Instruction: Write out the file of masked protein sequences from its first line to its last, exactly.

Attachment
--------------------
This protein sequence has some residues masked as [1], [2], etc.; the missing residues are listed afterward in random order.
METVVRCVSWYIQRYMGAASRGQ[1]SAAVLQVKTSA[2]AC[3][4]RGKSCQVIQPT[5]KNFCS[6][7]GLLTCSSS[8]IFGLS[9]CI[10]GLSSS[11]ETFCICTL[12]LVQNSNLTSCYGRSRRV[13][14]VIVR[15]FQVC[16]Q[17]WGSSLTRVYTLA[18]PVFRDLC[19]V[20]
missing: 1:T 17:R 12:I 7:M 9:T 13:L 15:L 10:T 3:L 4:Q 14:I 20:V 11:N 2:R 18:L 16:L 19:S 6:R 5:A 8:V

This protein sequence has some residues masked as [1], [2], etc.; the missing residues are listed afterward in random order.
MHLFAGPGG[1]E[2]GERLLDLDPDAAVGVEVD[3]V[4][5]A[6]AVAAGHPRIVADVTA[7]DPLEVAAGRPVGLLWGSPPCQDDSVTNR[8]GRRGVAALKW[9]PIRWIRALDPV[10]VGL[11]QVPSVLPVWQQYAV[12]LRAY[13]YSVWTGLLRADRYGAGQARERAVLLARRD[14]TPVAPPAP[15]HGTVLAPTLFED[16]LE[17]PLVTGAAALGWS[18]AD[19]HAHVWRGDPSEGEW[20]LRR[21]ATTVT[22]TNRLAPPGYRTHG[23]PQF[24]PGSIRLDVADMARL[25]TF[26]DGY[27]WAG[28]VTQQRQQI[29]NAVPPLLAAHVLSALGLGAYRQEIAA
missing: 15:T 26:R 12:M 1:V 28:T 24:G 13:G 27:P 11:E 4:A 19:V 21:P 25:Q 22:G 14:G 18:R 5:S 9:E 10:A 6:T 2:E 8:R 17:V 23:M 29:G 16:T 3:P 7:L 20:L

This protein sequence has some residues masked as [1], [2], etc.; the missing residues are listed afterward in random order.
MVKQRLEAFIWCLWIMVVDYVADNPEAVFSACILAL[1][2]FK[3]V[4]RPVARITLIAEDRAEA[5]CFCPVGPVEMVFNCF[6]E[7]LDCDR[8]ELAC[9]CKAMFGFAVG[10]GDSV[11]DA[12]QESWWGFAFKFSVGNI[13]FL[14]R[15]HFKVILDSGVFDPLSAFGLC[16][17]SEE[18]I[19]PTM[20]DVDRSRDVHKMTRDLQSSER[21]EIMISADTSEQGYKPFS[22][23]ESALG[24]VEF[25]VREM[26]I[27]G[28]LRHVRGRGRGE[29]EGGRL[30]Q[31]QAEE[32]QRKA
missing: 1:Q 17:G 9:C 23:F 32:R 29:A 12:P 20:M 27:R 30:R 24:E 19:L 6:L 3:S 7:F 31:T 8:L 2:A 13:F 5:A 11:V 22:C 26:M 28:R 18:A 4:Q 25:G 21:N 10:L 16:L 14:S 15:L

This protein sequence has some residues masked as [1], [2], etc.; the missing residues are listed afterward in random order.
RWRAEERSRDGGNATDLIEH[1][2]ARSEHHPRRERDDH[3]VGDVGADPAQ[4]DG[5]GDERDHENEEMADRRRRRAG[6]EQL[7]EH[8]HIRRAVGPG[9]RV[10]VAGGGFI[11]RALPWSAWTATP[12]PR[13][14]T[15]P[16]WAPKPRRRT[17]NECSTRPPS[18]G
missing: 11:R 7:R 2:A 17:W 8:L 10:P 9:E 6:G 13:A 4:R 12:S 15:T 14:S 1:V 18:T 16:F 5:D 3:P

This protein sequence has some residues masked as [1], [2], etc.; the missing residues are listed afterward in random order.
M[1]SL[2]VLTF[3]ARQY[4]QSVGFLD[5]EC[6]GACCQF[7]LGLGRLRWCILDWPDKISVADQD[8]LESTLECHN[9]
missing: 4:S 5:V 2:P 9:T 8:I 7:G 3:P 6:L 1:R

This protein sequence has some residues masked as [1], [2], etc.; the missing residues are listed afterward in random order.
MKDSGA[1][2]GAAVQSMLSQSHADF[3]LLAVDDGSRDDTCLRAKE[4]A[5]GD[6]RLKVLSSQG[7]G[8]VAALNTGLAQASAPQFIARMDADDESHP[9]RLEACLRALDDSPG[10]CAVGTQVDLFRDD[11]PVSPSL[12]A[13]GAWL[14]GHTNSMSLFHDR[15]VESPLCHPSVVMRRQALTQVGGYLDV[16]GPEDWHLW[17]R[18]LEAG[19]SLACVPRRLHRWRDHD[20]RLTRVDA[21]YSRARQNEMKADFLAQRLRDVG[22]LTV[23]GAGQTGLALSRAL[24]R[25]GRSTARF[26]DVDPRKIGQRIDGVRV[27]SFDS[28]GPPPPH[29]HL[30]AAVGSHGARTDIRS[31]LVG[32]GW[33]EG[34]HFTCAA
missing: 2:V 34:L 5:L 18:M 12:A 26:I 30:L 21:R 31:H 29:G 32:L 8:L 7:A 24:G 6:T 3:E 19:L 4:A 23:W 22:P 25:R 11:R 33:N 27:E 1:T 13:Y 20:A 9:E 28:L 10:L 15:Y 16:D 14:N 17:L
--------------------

This protein sequence has some residues masked as [1], [2], etc.; the missing residues are listed afterward in random order.
METVVRCVSWYIQRYMGAASRGQ[1]SAAVLQVKTSA[2]AC[3][4]RGKSCQVIQPT[5]KNFCS[6][7]GLLTCSSS[8]IFGLS[9]CI[10]GLSSS[11]ETFCICTL[12]LVQNSNLTSCYGRSRRV[13][14]VIVR[15]FQVC[16]Q[17]WGSSLTRVYTLA[18]PVFRDLC[19]V[20]
missing: 1:T 17:R 12:I 7:M 9:T 13:L 15:L 10:T 3:L 4:Q 14:I 20:V 11:N 2:R 18:L 16:L 19:S 6:R 5:A 8:V

This protein sequence has some residues masked as [1], [2], etc.; the missing residues are listed afterward in random order.
MHLFAGPGG[1]E[2]GERLLDLDPDAAVGVEVD[3]V[4][5]A[6]AVAAGHPRIVADVTA[7]DPLEVAAGRPVGLLWGSPPCQDDSVTNR[8]GRRGVAALKW[9]PIRWIRALDPV[10]VGL[11]QVPSVLPVWQQYAV[12]LRAY[13]YSVWTGLLRADRYGAGQARERAVLLARRD[14]TPVAPPAP[15]HGTVLAPTLFED[16]LE[17]PLVTGAAALGWS[18]AD[19]HAHVWRGDPSEGEW[20]LRR[21]ATTVT[22]TNRLAPPGYRTHG[23]PQF[24]PGSIRLDVADMARL[25]TF[26]DGY[27]WAG[28]VTQQRQQI[29]NAVPPLLAAHVLSALGLGAYRQEIAA
missing: 15:T 26:R 12:M 1:V 28:T 24:G 13:G 27:P 11:E 4:A 19:V 21:P 25:Q 22:G 14:G 18:R 5:S 9:E 10:A 6:T 2:E 8:R 17:V 23:M 29:G 16:T 3:P 7:L 20:L

This protein sequence has some residues masked as [1], [2], etc.; the missing residues are listed afterward in random order.
MVKQRLEAFIWCLWIMVVDYVADNPEAVFSACILAL[1][2]FK[3]V[4]RPVARITLIAEDRAEA[5]CFCPVGPVEMVFNCF[6]E[7]LDCDR[8]ELAC[9]CKAMFGFAVG[10]GDSV[11]DA[12]QESWWGFAFKFSVGNI[13]FL[14]R[15]HFKVILDSGVFDPLSAFGLC[16][17]SEE[18]I[19]PTM[20]DVDRSRDVHKMTRDLQSSER[21]EIMISADTSEQGYKPFS[22][23]ESALG[24]VEF[25]VREM[26]I[27]G[28]LRHVRGRGRGE[29]EGGRL[30]Q[31]QAEE[32]QRKA
missing: 1:Q 17:G 9:C 23:F 32:R 29:A 12:P 20:M 27:R 30:R 24:E 19:L 6:L 3:S 7:F 31:T 8:L 2:A 13:F 5:A 11:V 22:C 26:M 28:R 18:A 4:Q 25:G 21:N 10:L 16:L 14:S 15:L

This protein sequence has some residues masked as [1], [2], etc.; the missing residues are listed afterward in random order.
RWRAEERSRDGGNATDLIEH[1][2]ARSEHHPRRERDDH[3]VGDVGADPAQ[4]DG[5]GDERDHENEEMADRRRRRAG[6]EQL[7]EH[8]HIRRAVGPG[9]RV[10]VAGGGFI[11]RALPWSAWTATP[12]PR[13][14]T[15]P[16]WAPKPRRRT[17]NECSTRPPS[18]G
missing: 11:R 7:R 2:A 17:W 8:L 10:P 9:E 6:G 13:A 4:R 12:S 15:T 14:S 1:V 18:T 16:F 5:D 3:P

This protein sequence has some residues masked as [1], [2], etc.; the missing residues are listed afterward in random order.
M[1]SL[2]VLTF[3]ARQY[4]QSVGFLD[5]EC[6]GACCQF[7]LGLGRLRWCILDWPDKISVADQD[8]LESTLECHN[9]
missing: 4:S 5:V 2:P 9:T 8:I 7:G 3:P 6:L 1:R

This protein sequence has some residues masked as [1], [2], etc.; the missing residues are listed afterward in random order.
MKDSGA[1][2]GAAVQSMLSQSHADF[3]LLAVDDGSRDDTCLRAKE[4]A[5]GD[6]RLKVLSSQG[7]G[8]VAALNTGLAQASAPQFIARMDADDESHP[9]RLEACLRALDDSPG[10]CAVGTQVDLFRDD[11]PVSPSL[12]A[13]GAWL[14]GHTNSMSLFHDR[15]VESPLCHPSVVMRRQALTQVGGYLDV[16]GPEDWHLW[17]R[18]LEAG[19]SLACVPRRLHRWRDHD[20]RLTRVDA[21]YSRARQNEMKADFLAQRLRDVG[22]LTV[23]GAGQTGLALSRAL[24]R[25]GRSTARF[26]DVDPRKIGQRIDGVRV[27]SFDS[28]GPPPPH[29]HL[30]AAVGSHGARTDIRS[31]LVG[32]GW[33]EG[34]HFTCAA
missing: 2:V 34:L 5:L 18:M 12:A 26:I 30:L 21:R 31:H 29:G 32:L 8:L 7:A 24:G 6:T 3:E 19:L 4:A 23:W 22:P 25:R 11:R 33:N 27:E 1:T 13:Y 20:A 9:E 28:L 10:L 15:Y 16:D 14:N 17:L